Published on 07/01/04

Blimp helps fine-tune irrigation

By Brad Haire
University of Georgia

Using a blimp fitted with cameras, University of Georgia researchers are working on a system cotton farmers can use to water their crops when they need it.

Plants reflect light in unique ways, said Glen Ritchie, a research coordinator with the UGA College of Agricultural and Environmental Sciences.

Infrared info

"Most of the visible light plants reflect is green," Ritchie said. "But they also reflect near-infrared light that we can't see with our eyes."

Since the 1960s, scientists have known that how a plant reflects light can say a lot about its health.

This knowledge can be used to properly schedule irrigation, too, Ritchie said. You just have to get a camera high enough to take a good picture of the field.


A 15-foot helium blimp hovers about 300 feet over a 5-acre cotton field at the UGA's C.M. Stripling Irrigation Research Park in Camilla, Ga.

"You have to get permission from your local air traffic controller if you get much higher," Ritchie said. The blimp can get as high as 1,000 feet.

"We chose a blimp for our platform because it seemed less risky to crash than a kite or model airplane," he said.

From the ground, Ritchie presses a button on a radio transmitter, sending a signal to an adapter hooked into the serial ports of two cameras inside a small plastic container hanging 3 feet below the blimp's belly.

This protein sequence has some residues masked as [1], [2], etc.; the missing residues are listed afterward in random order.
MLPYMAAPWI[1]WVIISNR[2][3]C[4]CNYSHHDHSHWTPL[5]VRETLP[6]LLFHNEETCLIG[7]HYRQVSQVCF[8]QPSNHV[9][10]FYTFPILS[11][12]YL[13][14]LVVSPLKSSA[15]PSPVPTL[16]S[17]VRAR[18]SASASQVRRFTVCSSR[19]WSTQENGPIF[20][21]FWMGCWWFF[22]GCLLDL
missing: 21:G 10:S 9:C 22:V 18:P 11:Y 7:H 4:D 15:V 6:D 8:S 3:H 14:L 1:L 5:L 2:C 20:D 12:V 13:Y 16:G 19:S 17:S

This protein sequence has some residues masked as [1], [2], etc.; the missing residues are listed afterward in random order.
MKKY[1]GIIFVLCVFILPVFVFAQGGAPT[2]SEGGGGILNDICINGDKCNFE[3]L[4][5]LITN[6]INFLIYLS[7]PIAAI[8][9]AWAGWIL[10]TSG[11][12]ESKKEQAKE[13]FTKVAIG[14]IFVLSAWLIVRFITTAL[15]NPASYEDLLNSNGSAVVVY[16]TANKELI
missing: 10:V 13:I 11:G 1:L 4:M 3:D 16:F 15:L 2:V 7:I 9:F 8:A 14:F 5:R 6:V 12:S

The two cameras are off-the-shelf Nikons. One takes a regular image. The other, fitted with a near-infrared filter, takes a near-infrared image.

At 300 feet, the cameras can take a picture of about an acre of land, an area about the size of a football field. Two people can control the blimp using two ropes attached to it. They can cover the 5-acre field in about 10 minutes.

Farmers can also pay to have a satellite or hire a pilot to take pictures of whole fields. But a satellite can only take a picture when it is passing overhead, he said. And it can be limited by cloud coverage. Airplanes work well but are also limited by cloudy days.

And to schedule irrigation, he said, images would need to be taken of a field more often than satellites or airplanes can provide.

Ritchie downloads his images to a computer. Software combines and analyzes the images and compiles the data into spreadsheets that can be used to make irrigation decisions.

Ritchie hopes to establish benchmarks, or triggers, with the data. This could give a farmer a window of a day or more to begin irrigating his crop.

Before damage

Farmers irrigate to keep plants healthy for high yields.

When plants don't get enough water, leaves curl and begin to wilt. Damage has already been done at this point, said Craig Bednarz, a cotton physiologist with the UGA CAES.

Any water applied after wilt occurs would first have to restore the plant to its pre-wilt stage, he said. Only after this could the plant begin to use the water to increase yields.

"What we want to do is to tell when the plant may be going into water stress before it begins to show the visible signs," Bednarz said.

Proper irrigation can increase yields by as much as 300 pounds per acre, he said.

This research project is funded by the Georgia Cotton Commission. The same system could be used to schedule irrigation for other crops, such as peanuts and vegetables.

Brad Haire is the former news editor with the University of Georgia College of Agricultural and Environmental Sciences.